Every sport needs equal power-drive-from each leg. In my nearly 20 years of training I have yet to see anyone (from the youth athlete to the weekend warrior) who is 100% aligned and as strong with their dominant leg as they are with their non-dominant leg. I’m including myself in that category! So it’s crucial to train for it, creating as much strength and power as you can in each leg.
So how do you do it?
I typically superset strength with power and use lower reps. I typically start the following routine with loads of dynamic flexibility (because my 41-year old body needs it!) And before I get into my single leg work, I perform at least 1 exercise (3 sets) of an exercise that works both sides simultaneously (like a squat). I also finish my single leg work that way just to try and see how symmetrical I am and to really focus on it. The strength is performed heavy, where my last 2 reps are a big challenge, and the power exercises are minimal weight, if any. I’m using 6 reps as a target right now since the goal is strength/power.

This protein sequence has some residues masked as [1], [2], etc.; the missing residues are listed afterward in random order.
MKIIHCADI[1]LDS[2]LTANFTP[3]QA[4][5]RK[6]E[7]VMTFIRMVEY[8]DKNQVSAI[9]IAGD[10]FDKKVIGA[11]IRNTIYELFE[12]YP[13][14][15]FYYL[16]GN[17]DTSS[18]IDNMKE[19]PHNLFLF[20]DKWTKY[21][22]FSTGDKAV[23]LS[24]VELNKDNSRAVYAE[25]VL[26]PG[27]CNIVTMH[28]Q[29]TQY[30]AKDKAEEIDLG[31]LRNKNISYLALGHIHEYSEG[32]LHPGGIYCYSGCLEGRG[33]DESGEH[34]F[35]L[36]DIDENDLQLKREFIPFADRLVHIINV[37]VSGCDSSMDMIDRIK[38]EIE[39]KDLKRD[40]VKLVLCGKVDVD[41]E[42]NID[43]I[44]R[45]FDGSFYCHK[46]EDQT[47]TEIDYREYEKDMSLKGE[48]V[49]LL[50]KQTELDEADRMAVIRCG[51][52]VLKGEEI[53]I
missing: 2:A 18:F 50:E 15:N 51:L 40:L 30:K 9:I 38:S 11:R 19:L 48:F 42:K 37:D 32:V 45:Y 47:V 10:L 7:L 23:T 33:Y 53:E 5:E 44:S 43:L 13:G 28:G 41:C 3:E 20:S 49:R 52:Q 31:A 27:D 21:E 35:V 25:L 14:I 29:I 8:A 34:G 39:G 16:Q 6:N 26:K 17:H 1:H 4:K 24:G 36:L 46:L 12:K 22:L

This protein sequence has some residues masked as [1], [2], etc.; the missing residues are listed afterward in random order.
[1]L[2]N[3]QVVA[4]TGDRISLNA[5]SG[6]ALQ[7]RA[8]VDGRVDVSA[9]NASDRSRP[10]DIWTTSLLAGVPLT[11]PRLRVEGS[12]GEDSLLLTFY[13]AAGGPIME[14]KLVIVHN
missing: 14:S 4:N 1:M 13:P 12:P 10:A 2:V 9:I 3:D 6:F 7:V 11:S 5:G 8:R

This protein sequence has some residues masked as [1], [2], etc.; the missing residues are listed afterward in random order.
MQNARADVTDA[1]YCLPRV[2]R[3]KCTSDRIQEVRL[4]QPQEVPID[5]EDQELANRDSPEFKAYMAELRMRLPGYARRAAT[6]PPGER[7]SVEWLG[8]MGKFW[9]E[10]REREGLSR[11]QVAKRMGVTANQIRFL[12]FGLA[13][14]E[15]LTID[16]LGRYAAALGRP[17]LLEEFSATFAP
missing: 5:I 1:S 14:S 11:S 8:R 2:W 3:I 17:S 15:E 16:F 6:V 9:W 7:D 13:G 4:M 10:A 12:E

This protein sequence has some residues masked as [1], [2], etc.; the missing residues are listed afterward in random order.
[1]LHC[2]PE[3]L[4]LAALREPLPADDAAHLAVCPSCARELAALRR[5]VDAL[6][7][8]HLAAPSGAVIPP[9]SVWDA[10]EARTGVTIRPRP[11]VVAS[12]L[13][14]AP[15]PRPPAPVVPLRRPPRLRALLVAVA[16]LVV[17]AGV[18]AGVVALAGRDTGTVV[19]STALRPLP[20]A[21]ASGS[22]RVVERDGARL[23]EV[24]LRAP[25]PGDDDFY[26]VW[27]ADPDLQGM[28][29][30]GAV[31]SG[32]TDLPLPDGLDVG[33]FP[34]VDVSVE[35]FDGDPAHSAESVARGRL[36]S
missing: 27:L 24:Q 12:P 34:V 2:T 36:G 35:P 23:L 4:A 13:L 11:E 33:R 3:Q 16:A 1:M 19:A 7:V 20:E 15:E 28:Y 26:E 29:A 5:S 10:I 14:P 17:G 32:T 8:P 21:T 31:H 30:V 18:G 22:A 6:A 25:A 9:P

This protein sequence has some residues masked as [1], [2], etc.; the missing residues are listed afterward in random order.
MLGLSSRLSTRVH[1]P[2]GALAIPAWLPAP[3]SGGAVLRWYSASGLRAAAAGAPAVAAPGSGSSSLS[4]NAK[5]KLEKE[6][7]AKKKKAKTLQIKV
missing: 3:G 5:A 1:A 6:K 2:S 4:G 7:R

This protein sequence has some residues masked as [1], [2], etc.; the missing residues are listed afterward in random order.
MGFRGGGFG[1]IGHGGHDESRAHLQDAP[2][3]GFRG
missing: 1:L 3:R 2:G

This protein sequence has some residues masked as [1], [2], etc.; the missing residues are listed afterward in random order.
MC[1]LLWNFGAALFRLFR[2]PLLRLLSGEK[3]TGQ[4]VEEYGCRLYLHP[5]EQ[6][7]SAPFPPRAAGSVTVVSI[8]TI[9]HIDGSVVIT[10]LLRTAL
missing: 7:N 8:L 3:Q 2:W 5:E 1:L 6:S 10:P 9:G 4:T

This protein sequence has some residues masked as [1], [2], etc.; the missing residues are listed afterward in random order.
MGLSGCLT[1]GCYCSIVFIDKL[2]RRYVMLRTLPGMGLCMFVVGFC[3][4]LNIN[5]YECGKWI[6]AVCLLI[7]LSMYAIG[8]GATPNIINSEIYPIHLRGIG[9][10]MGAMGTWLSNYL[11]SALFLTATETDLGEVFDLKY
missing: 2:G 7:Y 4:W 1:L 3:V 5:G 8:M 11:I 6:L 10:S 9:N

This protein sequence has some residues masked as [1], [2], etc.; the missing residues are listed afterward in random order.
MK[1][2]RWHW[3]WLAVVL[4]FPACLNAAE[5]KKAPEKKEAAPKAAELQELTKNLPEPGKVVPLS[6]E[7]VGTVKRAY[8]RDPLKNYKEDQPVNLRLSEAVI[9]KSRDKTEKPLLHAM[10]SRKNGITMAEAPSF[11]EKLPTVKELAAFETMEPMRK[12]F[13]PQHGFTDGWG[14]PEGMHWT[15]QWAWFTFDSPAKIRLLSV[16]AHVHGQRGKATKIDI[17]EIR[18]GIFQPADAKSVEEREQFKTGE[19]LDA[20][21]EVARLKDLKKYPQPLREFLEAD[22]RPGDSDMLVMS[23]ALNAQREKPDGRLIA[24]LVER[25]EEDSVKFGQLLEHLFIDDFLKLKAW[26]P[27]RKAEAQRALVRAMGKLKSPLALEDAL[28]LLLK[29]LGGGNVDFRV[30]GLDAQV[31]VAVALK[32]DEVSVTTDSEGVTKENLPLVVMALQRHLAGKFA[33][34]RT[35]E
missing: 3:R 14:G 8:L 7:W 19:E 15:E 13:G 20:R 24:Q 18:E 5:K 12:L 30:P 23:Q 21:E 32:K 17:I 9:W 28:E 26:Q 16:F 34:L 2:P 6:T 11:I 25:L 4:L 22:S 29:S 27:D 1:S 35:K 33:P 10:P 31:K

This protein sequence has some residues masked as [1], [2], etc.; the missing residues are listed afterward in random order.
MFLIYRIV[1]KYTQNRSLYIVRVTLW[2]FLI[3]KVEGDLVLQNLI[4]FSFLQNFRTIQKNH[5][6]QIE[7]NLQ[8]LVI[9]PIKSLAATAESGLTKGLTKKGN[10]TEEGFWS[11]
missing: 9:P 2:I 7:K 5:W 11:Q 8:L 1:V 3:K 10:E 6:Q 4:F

Pre-Workout: Dynamic Flexibility (10-15 minutes); I include some work on the TRX and take time to engage glutes very well with single leg movement.
Warm Up: Squats (moderate/3 sets of 10 reps; vary with smith bar, front squats, dumbbells, etc.)
Superset 1: Single Leg Squats on Smith Press – Plyo Jumps Single Leg (Choose a low enough box so you can keep the knee in line with the foot when going down and keep a soft landing…step down.)
Superset 2: Leg Extension –
Single Leg Hinge Drive on Plyo (Hinge body down and stay hinged as you drive one knee up and down. Keep the knee of the foot on the plyo box bent and the knee over the ankle the entire time.)
Superset 3: Single Leg Standing Hamstring Curl – Single Leg Cable Hamstring Curl (Keep a tall posture and only perform the pace you can without arching your low back! Drive your heel toward your butt while keeping the abdominals engaged. Come down a little slower before driving the heel again to the butt.)
End with a different type of squat then you did in the warm-up (3 sets of 10 reps again). And be smart and stretch the major muscle groups…power work tends to make most of us a bit sore.
Happy single leg power training! And feel free to respond to this post with ideas – I’m always looking to improve my training!
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